New rules making residential care safer and putting an end to unnecessary out-of-area placements for vulnerable children will come into force this month.
The changes are announced today in the government’s response to the consultation on residential care reform and will result in much stricter scrutiny of councils’ decisions about where children are placed.
Announcing the changes, Edward Timpson said:
It’s totally unacceptable for local authorities to routinely place children miles away from their homes for no good reason. Far too often an ‘out of sight, out of mind’ culture prevails, and I’m determined to tackle it.
In future, only senior council officials in charge of children’s services will be able to place children out of area and only when they judge it to be the right decision for a child to be moved away from their home area. There will be one individual in each local authority who is directly accountable for these decisions.
I’m also removing the secrecy around residential care by putting more information in the public domain than ever before on the location and quality of homes and working with Ofsted to improve inspection. There is still more work to be done, and I expect councils and care homes to rise to the challenge.
The change to the regulations will come into force at the end of January and is one part of a wider package of reforms. We are also:
- introducing rules so homes must tell councils when children move into and out of the area
- changing the regulations so new homes only open in safe areas, run by competent providers and ensuring homes already open in less safe areas evidence that they can keep children safe, or face closure
- improving the quality of care by requiring staff and managers in homes to be suitably qualified within a strict time frame
- working with Ofsted to strengthen their inspection and intervention powers so ‘good’ is the only acceptable standard, and unsafe homes close unless they can evidence swift improvement
- putting much greater information on the quality and location of children’s homes into the public domain - this autumn we published an extended data pack to improve accountability and drive improvements by sharing best practice
We will shortly issue new guidance to help providers of new homes and managers of existing ones to carry out assessments on the suitability of their home’s location. Revised statutory guidance will also be issued to local authorities on their responsibilities around children missing from care.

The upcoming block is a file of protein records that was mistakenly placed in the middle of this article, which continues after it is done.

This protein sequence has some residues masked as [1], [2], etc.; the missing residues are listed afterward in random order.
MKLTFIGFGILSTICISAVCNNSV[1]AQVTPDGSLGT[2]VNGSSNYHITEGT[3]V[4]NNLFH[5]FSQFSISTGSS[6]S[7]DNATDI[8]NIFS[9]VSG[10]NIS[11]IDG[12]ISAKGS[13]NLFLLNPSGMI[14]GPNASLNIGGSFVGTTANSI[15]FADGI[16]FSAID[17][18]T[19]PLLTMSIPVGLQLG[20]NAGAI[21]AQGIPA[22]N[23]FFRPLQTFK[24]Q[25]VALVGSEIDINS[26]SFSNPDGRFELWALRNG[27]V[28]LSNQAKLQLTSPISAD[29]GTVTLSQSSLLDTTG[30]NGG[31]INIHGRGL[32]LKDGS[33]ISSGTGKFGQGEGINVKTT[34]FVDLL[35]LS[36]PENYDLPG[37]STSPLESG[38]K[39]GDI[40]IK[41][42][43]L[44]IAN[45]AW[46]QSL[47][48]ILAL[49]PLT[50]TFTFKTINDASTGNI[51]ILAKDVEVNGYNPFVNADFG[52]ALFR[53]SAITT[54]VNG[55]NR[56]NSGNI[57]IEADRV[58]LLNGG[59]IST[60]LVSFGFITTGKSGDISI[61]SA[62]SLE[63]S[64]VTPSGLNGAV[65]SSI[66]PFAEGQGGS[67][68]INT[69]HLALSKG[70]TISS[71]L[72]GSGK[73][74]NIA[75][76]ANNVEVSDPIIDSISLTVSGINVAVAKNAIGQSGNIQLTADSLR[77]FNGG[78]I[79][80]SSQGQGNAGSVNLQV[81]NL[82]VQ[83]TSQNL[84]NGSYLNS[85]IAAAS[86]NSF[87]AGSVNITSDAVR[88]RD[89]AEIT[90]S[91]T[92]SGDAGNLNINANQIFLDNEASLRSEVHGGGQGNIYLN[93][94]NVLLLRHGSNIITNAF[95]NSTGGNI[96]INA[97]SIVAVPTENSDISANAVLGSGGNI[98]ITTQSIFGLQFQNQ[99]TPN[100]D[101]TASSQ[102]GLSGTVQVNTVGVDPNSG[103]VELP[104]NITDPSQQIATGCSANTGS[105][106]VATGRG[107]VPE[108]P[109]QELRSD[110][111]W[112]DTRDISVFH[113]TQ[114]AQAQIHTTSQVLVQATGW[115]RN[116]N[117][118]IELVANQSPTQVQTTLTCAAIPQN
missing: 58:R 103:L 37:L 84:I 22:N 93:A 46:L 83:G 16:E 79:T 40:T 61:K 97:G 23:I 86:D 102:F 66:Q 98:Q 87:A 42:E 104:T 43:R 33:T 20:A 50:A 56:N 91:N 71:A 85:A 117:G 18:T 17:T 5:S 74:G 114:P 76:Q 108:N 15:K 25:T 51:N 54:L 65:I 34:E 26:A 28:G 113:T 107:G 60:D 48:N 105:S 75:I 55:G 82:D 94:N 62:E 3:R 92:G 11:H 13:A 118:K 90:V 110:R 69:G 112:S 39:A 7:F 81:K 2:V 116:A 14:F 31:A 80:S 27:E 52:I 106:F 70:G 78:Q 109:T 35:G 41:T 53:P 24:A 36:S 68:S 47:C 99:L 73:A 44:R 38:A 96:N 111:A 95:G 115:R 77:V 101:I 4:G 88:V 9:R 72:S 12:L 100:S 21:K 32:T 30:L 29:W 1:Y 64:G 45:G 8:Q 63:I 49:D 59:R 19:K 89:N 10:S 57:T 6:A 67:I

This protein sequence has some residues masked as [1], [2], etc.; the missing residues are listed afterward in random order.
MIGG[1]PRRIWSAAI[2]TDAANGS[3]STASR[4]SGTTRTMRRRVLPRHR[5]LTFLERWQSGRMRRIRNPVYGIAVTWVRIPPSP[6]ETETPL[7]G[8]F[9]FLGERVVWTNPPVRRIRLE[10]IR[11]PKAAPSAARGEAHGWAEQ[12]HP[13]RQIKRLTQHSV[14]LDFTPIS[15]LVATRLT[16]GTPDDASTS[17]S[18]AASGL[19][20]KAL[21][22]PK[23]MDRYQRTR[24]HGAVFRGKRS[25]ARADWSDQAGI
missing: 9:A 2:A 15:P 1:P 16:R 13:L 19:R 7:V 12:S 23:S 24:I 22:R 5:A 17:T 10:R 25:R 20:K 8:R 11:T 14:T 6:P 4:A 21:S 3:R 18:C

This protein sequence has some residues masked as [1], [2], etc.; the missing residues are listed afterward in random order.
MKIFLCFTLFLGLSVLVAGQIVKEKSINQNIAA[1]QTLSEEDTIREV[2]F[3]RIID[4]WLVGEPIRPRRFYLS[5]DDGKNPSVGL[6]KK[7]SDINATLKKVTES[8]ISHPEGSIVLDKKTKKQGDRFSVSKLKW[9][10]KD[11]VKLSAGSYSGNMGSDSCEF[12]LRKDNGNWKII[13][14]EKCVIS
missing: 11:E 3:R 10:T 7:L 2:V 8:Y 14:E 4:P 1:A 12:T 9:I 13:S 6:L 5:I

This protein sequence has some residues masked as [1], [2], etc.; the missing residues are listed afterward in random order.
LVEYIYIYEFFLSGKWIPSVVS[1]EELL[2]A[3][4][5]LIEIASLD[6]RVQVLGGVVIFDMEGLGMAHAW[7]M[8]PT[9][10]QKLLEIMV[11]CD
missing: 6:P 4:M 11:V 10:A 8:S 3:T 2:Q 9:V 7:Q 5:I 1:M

The implementation of residential care reforms builds on the significant action the government took in 2013 to improve the quality of care and outcomes for all looked-after children and young people leaving care, including:
- introducing the pupil premium plus for children in care from day one of their placement - £1,900 extra to support their education
- placing a duty on every council to have a ‘virtual school head’ through the Children and Families Bill to champion the education of children in care and act as their overarching head
- allowing all children in care to stay with their foster families after they turn 18, following a £40 million funding boost and placing a new legal duty on councils to provide support
- introducing the Junior Independent Savings Account for all care leavers, with more than 40,000 accounts now open with a £200 contribution from government
- publishing the cross-government care leaver strategy, which sets out in one place the steps government is taking - from housing to health services, from the justice system to educational institutions - to support care leavers to live independently once they have left their placement
Notes to editors
See the response to the ‘Consultation on improving safeguarding for looked after children: changes to the Care Planning, Placement and Case Review (England) Regulations 2010’ and ‘Consultation on reforming children’s homes care: consultation on changes to the Children’s Homes Regulations 2001 (as amended) and The Care Standards Act 2000 (Registration) (England) Regulations 2010’.
See the recent statistics on outcomes for looked-after children.
The percentage attainment gap for looked-after children compared to non-looked-after children is narrowing:
|A* to C GCSEs in English and maths
|5+ A* to C GCSEs or equivalent, including English and maths
|5+ A* to C GCSEs or equivalent
Also published today is the Childhood Wellbeing Research Centre report ‘Children’s homes: understanding the market and use of out of authority placements’.